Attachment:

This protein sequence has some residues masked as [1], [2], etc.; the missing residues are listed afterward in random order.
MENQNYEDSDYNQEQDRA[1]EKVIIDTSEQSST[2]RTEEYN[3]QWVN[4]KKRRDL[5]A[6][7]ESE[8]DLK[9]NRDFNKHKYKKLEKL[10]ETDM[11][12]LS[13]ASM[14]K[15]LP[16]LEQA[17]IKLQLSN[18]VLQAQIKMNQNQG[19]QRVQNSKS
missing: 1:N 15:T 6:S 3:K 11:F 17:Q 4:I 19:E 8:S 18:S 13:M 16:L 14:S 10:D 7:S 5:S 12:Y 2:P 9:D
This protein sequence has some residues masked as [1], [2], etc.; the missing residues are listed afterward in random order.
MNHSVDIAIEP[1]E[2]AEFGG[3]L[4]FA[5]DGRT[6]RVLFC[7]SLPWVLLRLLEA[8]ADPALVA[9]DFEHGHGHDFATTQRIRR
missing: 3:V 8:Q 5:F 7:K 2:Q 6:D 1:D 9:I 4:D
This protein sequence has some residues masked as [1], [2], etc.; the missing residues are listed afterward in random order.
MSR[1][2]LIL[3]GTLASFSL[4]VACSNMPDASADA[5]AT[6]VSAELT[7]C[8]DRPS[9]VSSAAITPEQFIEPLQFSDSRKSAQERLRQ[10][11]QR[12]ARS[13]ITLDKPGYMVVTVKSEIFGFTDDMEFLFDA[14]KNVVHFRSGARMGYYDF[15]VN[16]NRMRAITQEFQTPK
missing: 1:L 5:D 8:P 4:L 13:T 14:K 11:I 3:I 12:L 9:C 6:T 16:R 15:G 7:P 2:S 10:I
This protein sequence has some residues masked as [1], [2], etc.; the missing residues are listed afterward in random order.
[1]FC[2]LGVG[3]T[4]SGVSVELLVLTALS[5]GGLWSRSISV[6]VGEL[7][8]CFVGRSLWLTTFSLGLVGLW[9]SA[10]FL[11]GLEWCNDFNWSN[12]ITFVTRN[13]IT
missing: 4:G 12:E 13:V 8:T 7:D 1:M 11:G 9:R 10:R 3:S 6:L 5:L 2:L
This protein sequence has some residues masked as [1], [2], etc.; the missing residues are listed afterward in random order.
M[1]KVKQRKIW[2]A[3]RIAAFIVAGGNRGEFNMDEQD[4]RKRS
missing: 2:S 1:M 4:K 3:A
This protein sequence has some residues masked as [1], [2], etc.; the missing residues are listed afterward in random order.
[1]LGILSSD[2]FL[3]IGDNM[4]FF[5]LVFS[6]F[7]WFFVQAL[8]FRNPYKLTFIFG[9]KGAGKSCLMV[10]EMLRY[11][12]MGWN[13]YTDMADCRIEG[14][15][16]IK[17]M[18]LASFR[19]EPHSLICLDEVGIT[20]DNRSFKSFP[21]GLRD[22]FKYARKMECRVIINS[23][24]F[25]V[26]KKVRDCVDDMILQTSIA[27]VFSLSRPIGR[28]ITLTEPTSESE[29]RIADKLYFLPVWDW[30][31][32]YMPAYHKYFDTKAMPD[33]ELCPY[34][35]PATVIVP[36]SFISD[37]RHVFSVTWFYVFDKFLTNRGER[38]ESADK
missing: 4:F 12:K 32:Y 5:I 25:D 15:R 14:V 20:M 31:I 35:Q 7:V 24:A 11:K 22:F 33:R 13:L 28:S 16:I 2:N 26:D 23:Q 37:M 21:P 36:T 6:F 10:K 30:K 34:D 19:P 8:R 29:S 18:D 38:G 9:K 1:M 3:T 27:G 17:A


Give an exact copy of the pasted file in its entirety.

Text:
This protein sequence has some residues masked as [1], [2], etc.; the missing residues are listed afterward in random order.
MENQNYEDSDYNQEQDRA[1]EKVIIDTSEQSST[2]RTEEYN[3]QWVN[4]KKRRDL[5]A[6][7]ESE[8]DLK[9]NRDFNKHKYKKLEKL[10]ETDM[11][12]LS[13]ASM[14]K[15]LP[16]LEQA[17]IKLQLSN[18]VLQAQIKMNQNQG[19]QRVQNSKS
missing: 1:N 15:T 6:S 3:K 11:F 17:Q 4:I 19:E 8:S 18:S 13:M 16:L 14:S 10:D 7:S 5:S 12:Y 2:P 9:D
This protein sequence has some residues masked as [1], [2], etc.; the missing residues are listed afterward in random order.
MNHSVDIAIEP[1]E[2]AEFGG[3]L[4]FA[5]DGRT[6]RVLFC[7]SLPWVLLRLLEA[8]ADPALVA[9]DFEHGHGHDFATTQRIRR
missing: 3:V 8:Q 5:F 7:K 2:Q 6:D 1:D 9:I 4:D
This protein sequence has some residues masked as [1], [2], etc.; the missing residues are listed afterward in random order.
MSR[1][2]LIL[3]GTLASFSL[4]VACSNMPDASADA[5]AT[6]VSAELT[7]C[8]DRPS[9]VSSAAITPEQFIEPLQFSDSRKSAQERLRQ[10][11]QR[12]ARS[13]ITLDKPGYMVVTVKSEIFGFTDDMEFLFDA[14]KNVVHFRSGARMGYYDF[15]VN[16]NRMRAITQEFQTPK
missing: 1:L 5:D 8:P 4:L 13:T 14:K 11:I 3:I 12:L 9:C 6:T 16:R 15:G 7:P 2:S 10:I
This protein sequence has some residues masked as [1], [2], etc.; the missing residues are listed afterward in random order.
[1]FC[2]LGVG[3]T[4]SGVSVELLVLTALS[5]GGLWSRSISV[6]VGEL[7][8]CFVGRSLWLTTFSLGLVGLW[9]SA[10]FL[11]GLEWCNDFNWSN[12]ITFVTRN[13]IT
missing: 4:G 12:E 13:V 8:T 7:D 1:M 11:G 9:R 10:R 3:S 6:L 5:L 2:L
This protein sequence has some residues masked as [1], [2], etc.; the missing residues are listed afterward in random order.
M[1]KVKQRKIW[2]A[3]RIAAFIVAGGNRGEFNMDEQD[4]RKRS
missing: 2:S 1:M 4:K 3:A
This protein sequence has some residues masked as [1], [2], etc.; the missing residues are listed afterward in random order.
[1]LGILSSD[2]FL[3]IGDNM[4]FF[5]LVFS[6]F[7]WFFVQAL[8]FRNPYKLTFIFG[9]KGAGKSCLMV[10]EMLRY[11][12]MGWN[13]YTDMADCRIEG[14][15][16]IK[17]M[18]LASFR[19]EPHSLICLDEVGIT[20]DNRSFKSFP[21]GLRD[22]FKYARKMECRVIINS[23][24]F[25]V[26]KKVRDCVDDMILQTSIA[27]VFSLSRPIGR[28]ITLTEPTSESE[29]RIADKLYFLPVWDW[30][31][32]YMPAYHKYFDTKAMPD[33]ELCPY[34][35]PATVIVP[36]SFISD[37]RHVFSVTWFYVFDKFLTNRGER[38]ESADK
missing: 4:F 12:K 32:Y 5:I 25:D 15:R 14:V 20:M 31:I 35:Q 7:V 24:A 11:K 22:F 33:R 13:L 28:S 16:I 2:N 26:D 23:Q 37:M 21:P 36:T 6:F 10:K 30:K 34:D 19:P 8:R 29:S 18:D 38:G 9:K 1:M 3:T 27:G 17:A